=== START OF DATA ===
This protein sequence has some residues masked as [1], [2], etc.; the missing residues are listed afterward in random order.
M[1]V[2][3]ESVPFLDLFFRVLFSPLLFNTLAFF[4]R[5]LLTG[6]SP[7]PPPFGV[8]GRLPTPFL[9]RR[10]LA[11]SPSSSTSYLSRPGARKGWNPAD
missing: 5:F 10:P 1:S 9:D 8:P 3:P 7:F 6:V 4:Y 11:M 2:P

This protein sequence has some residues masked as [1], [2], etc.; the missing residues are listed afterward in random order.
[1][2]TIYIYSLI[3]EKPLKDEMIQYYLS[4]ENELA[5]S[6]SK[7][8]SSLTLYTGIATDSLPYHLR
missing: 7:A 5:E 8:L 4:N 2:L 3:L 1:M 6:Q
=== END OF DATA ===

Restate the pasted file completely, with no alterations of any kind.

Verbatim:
This protein sequence has some residues masked as [1], [2], etc.; the missing residues are listed afterward in random order.
M[1]V[2][3]ESVPFLDLFFRVLFSPLLFNTLAFF[4]R[5]LLTG[6]SP[7]PPPFGV[8]GRLPTPFL[9]RR[10]LA[11]SPSSSTSYLSRPGARKGWNPAD
missing: 5:F 10:P 1:S 9:D 8:P 3:P 7:F 6:V 4:Y 11:M 2:P

This protein sequence has some residues masked as [1], [2], etc.; the missing residues are listed afterward in random order.
[1][2]TIYIYSLI[3]EKPLKDEMIQYYLS[4]ENELA[5]S[6]SK[7][8]SSLTLYTGIATDSLPYHLR
missing: 7:A 5:E 8:L 4:N 2:L 3:L 1:M 6:Q